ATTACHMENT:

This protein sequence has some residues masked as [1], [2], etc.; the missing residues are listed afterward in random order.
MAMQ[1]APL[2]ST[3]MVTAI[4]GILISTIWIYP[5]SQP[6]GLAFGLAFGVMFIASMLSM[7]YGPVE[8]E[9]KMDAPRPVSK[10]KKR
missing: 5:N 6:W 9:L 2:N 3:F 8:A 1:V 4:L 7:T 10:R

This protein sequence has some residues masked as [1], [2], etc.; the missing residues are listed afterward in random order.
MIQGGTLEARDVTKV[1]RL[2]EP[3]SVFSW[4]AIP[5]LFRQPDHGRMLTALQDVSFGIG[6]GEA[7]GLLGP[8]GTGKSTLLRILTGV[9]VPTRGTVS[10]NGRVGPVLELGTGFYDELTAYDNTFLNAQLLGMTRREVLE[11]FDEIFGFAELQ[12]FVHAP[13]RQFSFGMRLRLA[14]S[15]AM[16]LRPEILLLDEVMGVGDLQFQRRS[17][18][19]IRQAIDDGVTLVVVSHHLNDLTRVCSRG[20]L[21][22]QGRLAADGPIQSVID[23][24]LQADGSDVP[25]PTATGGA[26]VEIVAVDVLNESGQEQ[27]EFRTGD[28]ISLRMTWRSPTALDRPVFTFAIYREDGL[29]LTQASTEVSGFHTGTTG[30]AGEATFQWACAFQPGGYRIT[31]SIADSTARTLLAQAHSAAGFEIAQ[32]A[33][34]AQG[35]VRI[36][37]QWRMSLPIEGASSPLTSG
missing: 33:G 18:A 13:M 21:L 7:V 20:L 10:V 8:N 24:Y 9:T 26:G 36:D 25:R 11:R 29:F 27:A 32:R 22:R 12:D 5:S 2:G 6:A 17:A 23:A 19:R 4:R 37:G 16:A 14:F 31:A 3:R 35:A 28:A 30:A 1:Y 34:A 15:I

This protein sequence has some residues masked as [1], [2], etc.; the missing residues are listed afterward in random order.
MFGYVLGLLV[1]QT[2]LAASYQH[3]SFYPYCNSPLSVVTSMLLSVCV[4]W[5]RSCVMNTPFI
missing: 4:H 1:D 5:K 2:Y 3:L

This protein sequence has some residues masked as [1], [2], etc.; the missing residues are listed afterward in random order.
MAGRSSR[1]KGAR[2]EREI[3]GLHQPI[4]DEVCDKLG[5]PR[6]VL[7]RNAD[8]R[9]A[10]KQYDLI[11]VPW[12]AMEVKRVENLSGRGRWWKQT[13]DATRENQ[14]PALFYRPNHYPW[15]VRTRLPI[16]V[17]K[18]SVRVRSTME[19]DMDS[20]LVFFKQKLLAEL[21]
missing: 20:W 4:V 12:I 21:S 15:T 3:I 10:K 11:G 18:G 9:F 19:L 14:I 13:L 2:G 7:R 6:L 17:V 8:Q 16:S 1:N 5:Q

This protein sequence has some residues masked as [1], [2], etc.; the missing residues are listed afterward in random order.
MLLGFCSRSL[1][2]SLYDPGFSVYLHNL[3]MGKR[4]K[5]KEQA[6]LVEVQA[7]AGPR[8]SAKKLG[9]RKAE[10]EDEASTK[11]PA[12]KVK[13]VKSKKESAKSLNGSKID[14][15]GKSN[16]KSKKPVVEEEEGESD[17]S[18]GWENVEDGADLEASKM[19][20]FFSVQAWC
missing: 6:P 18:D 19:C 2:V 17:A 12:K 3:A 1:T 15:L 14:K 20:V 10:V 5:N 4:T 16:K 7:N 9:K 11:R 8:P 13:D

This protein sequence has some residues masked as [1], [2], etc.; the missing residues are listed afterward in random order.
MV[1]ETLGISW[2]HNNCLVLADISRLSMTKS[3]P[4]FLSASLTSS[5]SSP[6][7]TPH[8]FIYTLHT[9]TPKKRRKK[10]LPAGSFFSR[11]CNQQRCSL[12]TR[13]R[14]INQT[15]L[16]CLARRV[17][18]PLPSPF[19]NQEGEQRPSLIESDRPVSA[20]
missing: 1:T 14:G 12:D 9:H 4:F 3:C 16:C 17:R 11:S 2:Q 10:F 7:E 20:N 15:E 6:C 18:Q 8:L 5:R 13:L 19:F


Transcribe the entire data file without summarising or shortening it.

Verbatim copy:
This protein sequence has some residues masked as [1], [2], etc.; the missing residues are listed afterward in random order.
MAMQ[1]APL[2]ST[3]MVTAI[4]GILISTIWIYP[5]SQP[6]GLAFGLAFGVMFIASMLSM[7]YGPVE[8]E[9]KMDAPRPVSK[10]KKR
missing: 5:N 6:W 9:L 2:N 3:F 8:A 1:V 4:L 7:T 10:R

This protein sequence has some residues masked as [1], [2], etc.; the missing residues are listed afterward in random order.
MIQGGTLEARDVTKV[1]RL[2]EP[3]SVFSW[4]AIP[5]LFRQPDHGRMLTALQDVSFGIG[6]GEA[7]GLLGP[8]GTGKSTLLRILTGV[9]VPTRGTVS[10]NGRVGPVLELGTGFYDELTAYDNTFLNAQLLGMTRREVLE[11]FDEIFGFAELQ[12]FVHAP[13]RQFSFGMRLRLA[14]S[15]AM[16]LRPEILLLDEVMGVGDLQFQRRS[17][18][19]IRQAIDDGVTLVVVSHHLNDLTRVCSRG[20]L[21][22]QGRLAADGPIQSVID[23][24]LQADGSDVP[25]PTATGGA[26]VEIVAVDVLNESGQEQ[27]EFRTGD[28]ISLRMTWRSPTALDRPVFTFAIYREDGL[29]LTQASTEVSGFHTGTTG[30]AGEATFQWACAFQPGGYRIT[31]SIADSTARTLLAQAHSAAGFEIAQ[32]A[33][34]AQG[35]VRI[36][37]QWRMSLPIEGASSPLTSG
missing: 33:G 18:A 13:M 21:L 7:V 20:L 10:V 8:N 24:Y 9:T 26:G 36:D 25:R 11:R 29:F 27:A 32:R 22:R 12:D 5:S 2:G 6:A 17:A 23:A 19:R 4:R 37:G 16:A 14:F 31:A 3:R 35:A 28:A 30:A 1:Y 34:A 15:I

This protein sequence has some residues masked as [1], [2], etc.; the missing residues are listed afterward in random order.
MFGYVLGLLV[1]QT[2]LAASYQH[3]SFYPYCNSPLSVVTSMLLSVCV[4]W[5]RSCVMNTPFI
missing: 4:H 1:D 5:K 2:Y 3:L

This protein sequence has some residues masked as [1], [2], etc.; the missing residues are listed afterward in random order.
MAGRSSR[1]KGAR[2]EREI[3]GLHQPI[4]DEVCDKLG[5]PR[6]VL[7]RNAD[8]R[9]A[10]KQYDLI[11]VPW[12]AMEVKRVENLSGRGRWWKQT[13]DATRENQ[14]PALFYRPNHYPW[15]VRTRLPI[16]V[17]K[18]SVRVRSTME[19]DMDS[20]LVFFKQKLLAEL[21]
missing: 20:W 4:V 12:I 21:S 15:T 3:I 10:K 11:G 18:G 9:F 19:L 14:I 13:L 2:G 7:R 6:L 17:V 8:Q 16:S 1:N 5:Q

This protein sequence has some residues masked as [1], [2], etc.; the missing residues are listed afterward in random order.
MLLGFCSRSL[1][2]SLYDPGFSVYLHNL[3]MGKR[4]K[5]KEQA[6]LVEVQA[7]AGPR[8]SAKKLG[9]RKAE[10]EDEASTK[11]PA[12]KVK[13]VKSKKESAKSLNGSKID[14][15]GKSN[16]KSKKPVVEEEEGESD[17]S[18]GWENVEDGADLEASKM[19][20]FFSVQAWC
missing: 6:P 18:D 19:C 2:V 17:A 12:K 3:A 1:T 15:L 14:K 20:V 10:V 5:N 4:T 16:K 7:N 9:K 11:R 8:P 13:D

This protein sequence has some residues masked as [1], [2], etc.; the missing residues are listed afterward in random order.
MV[1]ETLGISW[2]HNNCLVLADISRLSMTKS[3]P[4]FLSASLTSS[5]SSP[6][7]TPH[8]FIYTLHT[9]TPKKRRKK[10]LPAGSFFSR[11]CNQQRCSL[12]TR[13]R[14]INQT[15]L[16]CLARRV[17][18]PLPSPF[19]NQEGEQRPSLIESDRPVSA[20]
missing: 1:T 14:G 12:D 9:H 4:F 3:C 16:C 17:R 11:S 2:Q 10:F 7:E 20:N 15:E 6:C 18:Q 8:L 5:R 13:L 19:F